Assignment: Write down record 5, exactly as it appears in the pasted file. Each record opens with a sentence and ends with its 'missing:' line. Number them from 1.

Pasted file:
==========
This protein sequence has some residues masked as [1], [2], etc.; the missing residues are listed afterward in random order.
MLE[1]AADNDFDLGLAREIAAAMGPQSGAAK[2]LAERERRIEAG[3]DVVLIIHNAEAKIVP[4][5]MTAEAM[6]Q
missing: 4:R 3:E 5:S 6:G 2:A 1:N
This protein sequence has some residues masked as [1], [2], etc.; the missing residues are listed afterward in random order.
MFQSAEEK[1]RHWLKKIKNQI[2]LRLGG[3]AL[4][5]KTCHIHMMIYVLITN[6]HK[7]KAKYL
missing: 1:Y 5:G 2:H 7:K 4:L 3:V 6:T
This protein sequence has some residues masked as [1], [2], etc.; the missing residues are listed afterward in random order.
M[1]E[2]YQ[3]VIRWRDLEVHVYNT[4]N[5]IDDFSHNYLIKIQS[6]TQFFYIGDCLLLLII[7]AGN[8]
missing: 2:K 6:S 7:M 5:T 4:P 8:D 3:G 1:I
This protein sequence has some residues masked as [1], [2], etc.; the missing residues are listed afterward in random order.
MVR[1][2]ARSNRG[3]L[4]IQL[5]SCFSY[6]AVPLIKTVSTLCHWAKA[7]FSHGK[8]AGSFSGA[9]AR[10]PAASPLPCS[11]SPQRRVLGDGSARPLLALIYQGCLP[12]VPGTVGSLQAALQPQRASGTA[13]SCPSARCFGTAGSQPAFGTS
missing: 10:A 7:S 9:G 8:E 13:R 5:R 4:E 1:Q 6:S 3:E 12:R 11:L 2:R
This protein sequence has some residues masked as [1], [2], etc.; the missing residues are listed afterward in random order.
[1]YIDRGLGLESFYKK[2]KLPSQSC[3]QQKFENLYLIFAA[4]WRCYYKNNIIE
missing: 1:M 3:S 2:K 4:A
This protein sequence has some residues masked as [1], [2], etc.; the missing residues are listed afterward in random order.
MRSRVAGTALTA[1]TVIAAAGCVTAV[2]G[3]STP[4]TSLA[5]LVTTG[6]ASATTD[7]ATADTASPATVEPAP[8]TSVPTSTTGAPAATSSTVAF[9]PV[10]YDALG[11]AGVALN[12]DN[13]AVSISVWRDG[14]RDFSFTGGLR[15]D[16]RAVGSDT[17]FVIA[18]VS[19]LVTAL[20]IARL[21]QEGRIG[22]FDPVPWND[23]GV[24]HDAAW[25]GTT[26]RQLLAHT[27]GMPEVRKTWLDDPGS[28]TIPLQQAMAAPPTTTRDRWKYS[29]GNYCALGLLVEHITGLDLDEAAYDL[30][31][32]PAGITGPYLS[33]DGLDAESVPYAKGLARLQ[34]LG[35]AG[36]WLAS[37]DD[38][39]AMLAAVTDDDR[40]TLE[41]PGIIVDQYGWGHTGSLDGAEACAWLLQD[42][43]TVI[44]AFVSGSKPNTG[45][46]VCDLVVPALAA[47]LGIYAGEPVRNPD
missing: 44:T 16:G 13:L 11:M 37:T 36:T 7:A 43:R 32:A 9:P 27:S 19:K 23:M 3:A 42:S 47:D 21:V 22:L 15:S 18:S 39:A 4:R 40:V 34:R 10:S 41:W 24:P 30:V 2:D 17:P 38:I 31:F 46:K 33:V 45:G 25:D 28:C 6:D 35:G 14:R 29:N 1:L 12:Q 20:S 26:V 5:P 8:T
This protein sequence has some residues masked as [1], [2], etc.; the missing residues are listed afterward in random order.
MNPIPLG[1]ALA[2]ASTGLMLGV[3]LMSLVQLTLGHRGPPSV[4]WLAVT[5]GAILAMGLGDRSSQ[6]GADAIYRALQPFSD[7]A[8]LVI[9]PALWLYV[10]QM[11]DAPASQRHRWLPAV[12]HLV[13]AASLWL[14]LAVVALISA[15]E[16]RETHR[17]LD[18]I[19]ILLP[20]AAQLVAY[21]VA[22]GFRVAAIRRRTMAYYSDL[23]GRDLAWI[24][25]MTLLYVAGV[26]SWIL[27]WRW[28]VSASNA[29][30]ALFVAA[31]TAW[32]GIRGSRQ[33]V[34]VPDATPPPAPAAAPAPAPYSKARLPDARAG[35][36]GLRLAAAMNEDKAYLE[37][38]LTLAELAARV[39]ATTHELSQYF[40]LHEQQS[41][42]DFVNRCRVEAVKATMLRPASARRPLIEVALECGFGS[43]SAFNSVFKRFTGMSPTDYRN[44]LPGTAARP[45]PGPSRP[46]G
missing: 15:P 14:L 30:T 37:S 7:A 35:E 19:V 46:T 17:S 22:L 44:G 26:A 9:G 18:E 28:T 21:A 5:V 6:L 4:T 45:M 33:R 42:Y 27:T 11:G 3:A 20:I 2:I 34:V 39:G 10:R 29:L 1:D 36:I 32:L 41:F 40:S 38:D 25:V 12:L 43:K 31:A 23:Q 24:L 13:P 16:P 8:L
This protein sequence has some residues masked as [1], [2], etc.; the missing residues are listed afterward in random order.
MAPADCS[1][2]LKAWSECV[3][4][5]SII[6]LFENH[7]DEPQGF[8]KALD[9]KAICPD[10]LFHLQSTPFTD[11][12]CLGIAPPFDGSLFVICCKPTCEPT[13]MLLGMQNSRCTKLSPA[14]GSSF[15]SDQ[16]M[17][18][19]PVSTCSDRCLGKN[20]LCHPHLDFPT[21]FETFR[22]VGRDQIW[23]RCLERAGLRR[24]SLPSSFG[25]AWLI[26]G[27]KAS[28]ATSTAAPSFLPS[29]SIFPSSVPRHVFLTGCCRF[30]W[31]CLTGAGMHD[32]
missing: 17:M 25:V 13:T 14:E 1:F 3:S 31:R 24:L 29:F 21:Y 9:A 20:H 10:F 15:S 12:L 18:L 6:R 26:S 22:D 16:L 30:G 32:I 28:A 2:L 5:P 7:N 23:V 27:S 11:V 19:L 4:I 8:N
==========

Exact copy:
This protein sequence has some residues masked as [1], [2], etc.; the missing residues are listed afterward in random order.
[1]YIDRGLGLESFYKK[2]KLPSQSC[3]QQKFENLYLIFAA[4]WRCYYKNNIIE
missing: 1:M 3:S 2:K 4:A